Most British holidaymakers know what sort of holiday they want.
If its sun, sea and sangria, then they will never be persuaded to go jungle trekking. So, for the main holiday, Barbados has to compete with Jamaica and the Costa Brava with The Algarve. Yet every destination offers differences even within these parameters.
Tenerife attracts different sorts of tourists than Menorca. Knowing who your best prospects are should be easily determined. In reality it appears to be difficult. Try finding out the differences between destinations on the same shortlist for yourself.
A simple graph comprised of prospects opinion of relative merits of different destinations is shown below. It is small in scale but makes our point.
Click to enlarge the chart below
Then consider New Zealand and Australia. Their distance from the UK make the travel an onerous experience and a promise of 'The pure Country' or 'The land of wonder' will not make up for the long boring journey. These countries attract relatively small number of British tourists. However they stay for an average of six and a half weeks. A safe guess would be that this long stay can only be afforded by time rich holiday takers such as the retired older folk and gap year young people. You will not find any mention of these prospects in their advertisements.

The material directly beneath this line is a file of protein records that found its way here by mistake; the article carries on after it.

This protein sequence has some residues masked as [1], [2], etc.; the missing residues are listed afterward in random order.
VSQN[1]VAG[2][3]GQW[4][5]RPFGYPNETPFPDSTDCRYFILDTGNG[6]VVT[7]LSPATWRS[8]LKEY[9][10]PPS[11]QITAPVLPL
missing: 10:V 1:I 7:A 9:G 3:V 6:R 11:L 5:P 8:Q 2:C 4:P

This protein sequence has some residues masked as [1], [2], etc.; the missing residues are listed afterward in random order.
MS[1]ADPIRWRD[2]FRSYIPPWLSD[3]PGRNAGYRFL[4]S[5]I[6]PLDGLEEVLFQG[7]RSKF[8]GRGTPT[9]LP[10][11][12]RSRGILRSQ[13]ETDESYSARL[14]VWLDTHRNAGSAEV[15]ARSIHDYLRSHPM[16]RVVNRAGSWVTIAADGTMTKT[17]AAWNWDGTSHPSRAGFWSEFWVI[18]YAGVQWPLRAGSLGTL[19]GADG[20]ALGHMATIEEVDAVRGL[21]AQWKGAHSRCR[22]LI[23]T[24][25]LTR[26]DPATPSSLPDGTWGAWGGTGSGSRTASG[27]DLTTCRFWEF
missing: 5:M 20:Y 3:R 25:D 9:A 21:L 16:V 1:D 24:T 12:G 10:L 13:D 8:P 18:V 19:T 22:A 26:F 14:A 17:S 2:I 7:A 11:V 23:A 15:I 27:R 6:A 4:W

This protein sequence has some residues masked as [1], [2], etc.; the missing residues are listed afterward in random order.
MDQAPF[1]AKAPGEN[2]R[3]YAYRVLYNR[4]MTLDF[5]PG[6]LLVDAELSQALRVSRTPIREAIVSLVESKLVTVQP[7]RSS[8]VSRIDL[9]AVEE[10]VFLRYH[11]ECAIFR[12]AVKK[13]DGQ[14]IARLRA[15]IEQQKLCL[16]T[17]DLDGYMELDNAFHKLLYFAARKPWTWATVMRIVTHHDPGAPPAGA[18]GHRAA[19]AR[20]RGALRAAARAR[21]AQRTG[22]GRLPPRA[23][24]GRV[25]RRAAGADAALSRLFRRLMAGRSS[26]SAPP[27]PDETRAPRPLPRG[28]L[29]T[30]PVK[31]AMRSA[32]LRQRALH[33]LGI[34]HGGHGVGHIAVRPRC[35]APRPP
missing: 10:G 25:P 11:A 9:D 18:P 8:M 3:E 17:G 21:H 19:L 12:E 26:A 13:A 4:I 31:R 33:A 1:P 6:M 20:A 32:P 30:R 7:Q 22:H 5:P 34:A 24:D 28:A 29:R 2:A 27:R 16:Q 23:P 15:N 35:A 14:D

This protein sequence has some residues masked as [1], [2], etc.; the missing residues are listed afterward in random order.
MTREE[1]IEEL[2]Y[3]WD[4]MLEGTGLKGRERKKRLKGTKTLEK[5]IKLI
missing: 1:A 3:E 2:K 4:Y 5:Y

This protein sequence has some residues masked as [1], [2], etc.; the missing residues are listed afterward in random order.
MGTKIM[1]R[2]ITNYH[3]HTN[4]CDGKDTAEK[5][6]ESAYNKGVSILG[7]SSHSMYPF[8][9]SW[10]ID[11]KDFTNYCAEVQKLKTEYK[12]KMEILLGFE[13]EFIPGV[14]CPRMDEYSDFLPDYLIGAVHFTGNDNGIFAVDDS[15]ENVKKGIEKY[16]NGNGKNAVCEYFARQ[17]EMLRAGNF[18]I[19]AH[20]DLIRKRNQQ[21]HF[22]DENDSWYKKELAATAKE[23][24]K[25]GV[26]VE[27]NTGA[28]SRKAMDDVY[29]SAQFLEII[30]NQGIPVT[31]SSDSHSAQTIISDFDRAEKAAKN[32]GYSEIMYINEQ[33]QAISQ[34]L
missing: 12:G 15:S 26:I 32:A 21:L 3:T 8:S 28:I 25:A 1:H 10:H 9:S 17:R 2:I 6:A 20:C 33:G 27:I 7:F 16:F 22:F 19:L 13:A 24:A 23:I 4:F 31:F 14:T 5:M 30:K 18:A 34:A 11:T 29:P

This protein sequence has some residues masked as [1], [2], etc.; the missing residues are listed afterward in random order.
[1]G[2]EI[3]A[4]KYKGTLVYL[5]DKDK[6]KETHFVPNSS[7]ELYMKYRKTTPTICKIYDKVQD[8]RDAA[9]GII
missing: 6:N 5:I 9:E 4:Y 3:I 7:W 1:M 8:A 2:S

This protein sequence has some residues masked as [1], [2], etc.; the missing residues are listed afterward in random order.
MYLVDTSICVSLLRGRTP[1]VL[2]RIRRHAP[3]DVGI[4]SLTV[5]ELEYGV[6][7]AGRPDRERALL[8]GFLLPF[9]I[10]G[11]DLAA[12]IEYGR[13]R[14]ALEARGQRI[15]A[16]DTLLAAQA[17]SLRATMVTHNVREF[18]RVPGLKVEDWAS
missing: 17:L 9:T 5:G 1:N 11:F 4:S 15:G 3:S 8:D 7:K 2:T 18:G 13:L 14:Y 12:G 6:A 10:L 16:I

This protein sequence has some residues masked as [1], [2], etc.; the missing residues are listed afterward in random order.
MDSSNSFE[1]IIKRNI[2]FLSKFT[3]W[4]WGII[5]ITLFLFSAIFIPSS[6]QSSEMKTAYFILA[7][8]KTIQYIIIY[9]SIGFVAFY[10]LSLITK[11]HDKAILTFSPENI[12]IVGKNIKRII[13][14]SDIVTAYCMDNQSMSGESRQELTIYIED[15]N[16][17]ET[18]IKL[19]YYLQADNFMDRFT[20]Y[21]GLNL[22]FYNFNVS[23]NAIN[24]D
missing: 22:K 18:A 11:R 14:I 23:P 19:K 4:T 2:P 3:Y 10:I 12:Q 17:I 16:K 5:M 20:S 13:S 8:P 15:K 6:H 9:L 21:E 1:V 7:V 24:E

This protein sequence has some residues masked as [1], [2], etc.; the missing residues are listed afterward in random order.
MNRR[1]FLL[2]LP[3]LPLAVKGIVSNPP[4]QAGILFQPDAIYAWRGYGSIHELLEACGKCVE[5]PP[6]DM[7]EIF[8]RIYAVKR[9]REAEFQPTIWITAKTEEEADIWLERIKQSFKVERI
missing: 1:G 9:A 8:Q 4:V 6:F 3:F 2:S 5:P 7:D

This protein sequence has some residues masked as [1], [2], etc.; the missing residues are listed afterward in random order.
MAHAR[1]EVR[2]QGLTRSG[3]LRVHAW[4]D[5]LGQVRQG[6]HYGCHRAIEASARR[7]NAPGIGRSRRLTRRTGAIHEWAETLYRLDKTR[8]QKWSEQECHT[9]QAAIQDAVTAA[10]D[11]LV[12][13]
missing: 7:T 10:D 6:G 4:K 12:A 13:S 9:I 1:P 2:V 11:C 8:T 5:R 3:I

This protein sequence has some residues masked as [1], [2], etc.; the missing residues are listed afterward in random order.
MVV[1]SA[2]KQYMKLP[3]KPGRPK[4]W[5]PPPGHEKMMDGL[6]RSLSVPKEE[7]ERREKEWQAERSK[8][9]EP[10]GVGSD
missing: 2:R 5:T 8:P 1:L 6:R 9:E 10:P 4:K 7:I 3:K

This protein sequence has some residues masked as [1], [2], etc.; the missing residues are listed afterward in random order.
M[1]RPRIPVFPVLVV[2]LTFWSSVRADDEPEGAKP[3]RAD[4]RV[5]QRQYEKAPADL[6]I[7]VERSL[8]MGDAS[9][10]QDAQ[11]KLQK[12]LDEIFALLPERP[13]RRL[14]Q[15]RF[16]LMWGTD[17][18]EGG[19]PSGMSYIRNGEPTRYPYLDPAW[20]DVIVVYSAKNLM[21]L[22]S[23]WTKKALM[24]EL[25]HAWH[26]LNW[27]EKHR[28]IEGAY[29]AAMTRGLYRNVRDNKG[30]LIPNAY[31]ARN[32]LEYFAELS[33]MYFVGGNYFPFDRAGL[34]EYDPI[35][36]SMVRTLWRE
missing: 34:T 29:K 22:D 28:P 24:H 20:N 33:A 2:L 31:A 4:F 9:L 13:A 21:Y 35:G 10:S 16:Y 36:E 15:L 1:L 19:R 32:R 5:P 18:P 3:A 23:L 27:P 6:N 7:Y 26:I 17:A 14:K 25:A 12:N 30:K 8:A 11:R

Another factor for countries that once provided immigrants to Britain is the lure of familiar things. India does attract a few Anglo Saxons. However, about one third of UK residents who travel to India have Indian passports and it is a safe bet that a sizeable number of visitors who are British now, were originally from the sub-continent. For them ‘The incredible country’ is not a justification.
A common language, familiar food and culture should be promoted more strongly in advertising for Canada and the USA.
Success in tourism advertising comes when you understand the importance of identifying your prospects and then find exciting and relevant ways to express your differences.